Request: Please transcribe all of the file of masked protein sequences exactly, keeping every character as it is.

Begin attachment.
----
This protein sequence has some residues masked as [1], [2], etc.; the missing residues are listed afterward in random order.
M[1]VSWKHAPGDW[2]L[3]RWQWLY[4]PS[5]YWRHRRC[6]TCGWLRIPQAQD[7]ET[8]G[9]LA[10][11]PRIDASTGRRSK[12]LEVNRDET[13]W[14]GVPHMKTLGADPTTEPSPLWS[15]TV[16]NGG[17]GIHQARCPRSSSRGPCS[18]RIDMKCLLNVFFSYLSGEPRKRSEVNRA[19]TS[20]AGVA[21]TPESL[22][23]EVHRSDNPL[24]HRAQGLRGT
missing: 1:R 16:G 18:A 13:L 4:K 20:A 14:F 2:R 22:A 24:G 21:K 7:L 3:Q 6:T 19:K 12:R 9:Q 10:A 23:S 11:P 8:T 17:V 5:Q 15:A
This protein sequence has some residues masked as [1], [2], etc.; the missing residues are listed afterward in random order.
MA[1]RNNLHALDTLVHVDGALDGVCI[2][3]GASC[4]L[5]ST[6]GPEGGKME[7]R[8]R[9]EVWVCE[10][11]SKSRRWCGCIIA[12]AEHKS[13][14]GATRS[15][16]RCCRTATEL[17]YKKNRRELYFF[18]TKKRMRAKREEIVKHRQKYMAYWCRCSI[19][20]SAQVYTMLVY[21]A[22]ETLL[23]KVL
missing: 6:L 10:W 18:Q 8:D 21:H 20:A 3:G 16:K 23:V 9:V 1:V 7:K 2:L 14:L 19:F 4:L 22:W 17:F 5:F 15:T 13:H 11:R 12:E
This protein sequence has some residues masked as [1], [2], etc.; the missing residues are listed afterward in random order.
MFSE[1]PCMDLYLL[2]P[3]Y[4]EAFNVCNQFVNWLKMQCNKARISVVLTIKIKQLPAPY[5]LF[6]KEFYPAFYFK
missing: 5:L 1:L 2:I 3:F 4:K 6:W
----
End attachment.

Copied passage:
This protein sequence has some residues masked as [1], [2], etc.; the missing residues are listed afterward in random order.
M[1]VSWKHAPGDW[2]L[3]RWQWLY[4]PS[5]YWRHRRC[6]TCGWLRIPQAQD[7]ET[8]G[9]LA[10][11]PRIDASTGRRSK[12]LEVNRDET[13]W[14]GVPHMKTLGADPTTEPSPLWS[15]TV[16]NGG[17]GIHQARCPRSSSRGPCS[18]RIDMKCLLNVFFSYLSGEPRKRSEVNRA[19]TS[20]AGVA[21]TPESL[22][23]EVHRSDNPL[24]HRAQGLRGT
missing: 1:R 16:G 18:A 13:L 4:K 20:A 14:F 2:R 22:A 24:G 21:K 7:L 3:Q 6:T 19:K 12:R 9:Q 10:A 23:S 11:P 8:T 17:V 5:Q 15:A
This protein sequence has some residues masked as [1], [2], etc.; the missing residues are listed afterward in random order.
MA[1]RNNLHALDTLVHVDGALDGVCI[2][3]GASC[4]L[5]ST[6]GPEGGKME[7]R[8]R[9]EVWVCE[10][11]SKSRRWCGCIIA[12]AEHKS[13][14]GATRS[15][16]RCCRTATEL[17]YKKNRRELYFF[18]TKKRMRAKREEIVKHRQKYMAYWCRCSI[19][20]SAQVYTMLVY[21]A[22]ETLL[23]KVL
missing: 6:L 10:W 18:Q 8:D 21:H 20:A 3:G 16:K 23:V 9:V 1:V 7:K 2:L 14:L 19:F 4:L 22:W 17:F 5:F 15:T 13:H 11:R 12:E
This protein sequence has some residues masked as [1], [2], etc.; the missing residues are listed afterward in random order.
MFSE[1]PCMDLYLL[2]P[3]Y[4]EAFNVCNQFVNWLKMQCNKARISVVLTIKIKQLPAPY[5]LF[6]KEFYPAFYFK
missing: 5:L 1:L 2:I 3:F 4:K 6:W